From UK’s Office for National Statistics (Click on image for more resolution)
The Battle Against Tobacco Rages On
In 1964, the first Surgeon General’s Report on Smoking and Health made it clear — smoking causes cancer. This news hit the country like a bombshell. At the time, more than 40 percent of American adults smoked, and smoking was widely accepted and considered normal behavior.
Today, 50 years later, we’ve cut the US smoking rate by more than half. Increasingly, effective tobacco control efforts have prevented at least eight million Americans from dying prematurely.
It’s a great public health success, one of the biggest of the 20th century.
But the battle against tobacco is far from over. At least 5.6 million kids alive today will die prematurely from smoking if current rates continue. This map shows how many will die in each state.
Costa Rica has taken another important step to protect public health from the terrible toll of tobacco use
Costa Rica has taken another important step to protect public health from the terrible toll of tobacco use, which is the number one cause of preventable death worldwide.
Starting last week, pictorial warning labels are required on cigarette packs sold in Costa Rica. The new warnings cover 50 percent of both the front and back of cigarette packs and feature gruesome images depicting the consequences of smoking, as well as text warnings. Retailers and suppliers have a two-month grace period to sell their stock of old packs.
Costa Rica joins 13 other countries in Latin America – and at least 62 countries worldwide – in requiring graphic cigarette warnings.
These countries include Uruguay, which is currently fighting a lawsuit brought by tobacco giant Philip Morris International over its warnings and other tobacco control measures. Increasingly, Philip Morris and other tobacco companies are challenging tobacco control measures as violations of trade and investment agreements as they seek to bully countries into adopting weak laws, or none at all. The case is currently being heard by an arbitration panel affiliated with the World Bank.
Costa Rica’s new warnings come a little more than two years after the country passed comprehensive tobacco control legislation and six years after it signed the World Health Organization Framework Convention on Tobacco Control, the world’s first public health treaty. Along with the health warning requirement, the law prohibits smoking in public areas, increases tobacco taxes and severely restricts the advertising of tobacco products.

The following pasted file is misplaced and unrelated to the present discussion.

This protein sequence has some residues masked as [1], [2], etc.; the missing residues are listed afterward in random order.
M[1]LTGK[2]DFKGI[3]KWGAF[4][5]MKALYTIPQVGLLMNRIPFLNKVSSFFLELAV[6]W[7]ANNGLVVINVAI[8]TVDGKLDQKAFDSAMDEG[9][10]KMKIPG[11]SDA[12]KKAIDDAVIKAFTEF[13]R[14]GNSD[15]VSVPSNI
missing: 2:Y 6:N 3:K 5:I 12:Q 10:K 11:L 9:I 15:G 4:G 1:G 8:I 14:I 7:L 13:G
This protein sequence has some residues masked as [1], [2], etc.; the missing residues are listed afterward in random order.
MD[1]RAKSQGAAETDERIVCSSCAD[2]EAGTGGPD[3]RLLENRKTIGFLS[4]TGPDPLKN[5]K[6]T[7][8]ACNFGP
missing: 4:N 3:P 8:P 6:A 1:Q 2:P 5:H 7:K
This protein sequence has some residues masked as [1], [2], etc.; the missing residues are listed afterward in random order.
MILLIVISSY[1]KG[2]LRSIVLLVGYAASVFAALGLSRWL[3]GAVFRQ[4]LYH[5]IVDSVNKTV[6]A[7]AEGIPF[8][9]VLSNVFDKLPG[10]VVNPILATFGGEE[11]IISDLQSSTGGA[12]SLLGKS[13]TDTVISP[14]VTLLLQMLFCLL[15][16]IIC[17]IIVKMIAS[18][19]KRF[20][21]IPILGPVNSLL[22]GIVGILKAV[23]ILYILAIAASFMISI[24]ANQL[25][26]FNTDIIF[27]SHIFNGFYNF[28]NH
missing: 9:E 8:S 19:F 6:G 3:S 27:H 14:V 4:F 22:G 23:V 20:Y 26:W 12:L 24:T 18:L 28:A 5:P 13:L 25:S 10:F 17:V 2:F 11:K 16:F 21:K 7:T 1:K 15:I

Tobacco kills about six million people worldwide each year and is projected to kill one billion people this century unless countries take strong action to prevent it. By enacting the graphic health warnings and other effective measures, Costa Rica has joined a movement sweeping across Latin America aimed at curbing tobacco use and saving lives.
The Real Cost Commercial: “Bully”
Bullies, they like to tell you what to do. They don’t wait until you’re good and ready—it’s all about what they want and when they want it. Cigarettes are like bullies. Hit play and ask yourself, do you want tobacco to control you?
(From US Food and Drug Administration)
No smoker should have to quit alone. Share if you promise to be your loved one’s biggest fan, biggest supporter, and a shoulder to lean on during their quit journey.
More than a quarter-million youth who had never smoked a cigarette used e-cigarettes in 2013
Study finds youth who have used e-cigarettes are almost twice as likely to intend to smoke conventional cigarettes
More than a quarter of a million youth who had never smoked a cigarette used electronic cigarettes in 2013, according to a CDC study published in the journal Nicotine and Tobacco Research. This number reflects a three-fold increase, from about 79,000 in 2011, to more than 263,000 in 2013.
The data, which comes from the 2011, 2012, and 2013 National Youth Tobacco surveys of middle and high school students, show that youth who had never smoked conventional cigarettes but who used e-cigarettes were almost twice as likely to intend to smoke conventional cigarettes as those who had never used e-cigarettes. Among non-smoking youth who had ever used e-cigarettes, 43.9 percent said they intended to smoke conventional cigarettes within the next year, compared with 21.5 percent of those who had never used e-cigarettes.
“We are very concerned about nicotine use among our youth, regardless of whether it comes from conventional cigarettes, e-cigarettes or other tobacco products. Not only is nicotine highly addictive, it can harm adolescent brain development.” said Tim McAfee, M.D., M.P.H., Director of CDC’s Office on Smoking and Health.
There is evidence that nicotine’s adverse effects on adolescent brain development could result in lasting deficits in cognitive function. Nicotine is highly addictive. About three out of every four teen smokers become adult smokers, even if they intend to quit in a few years.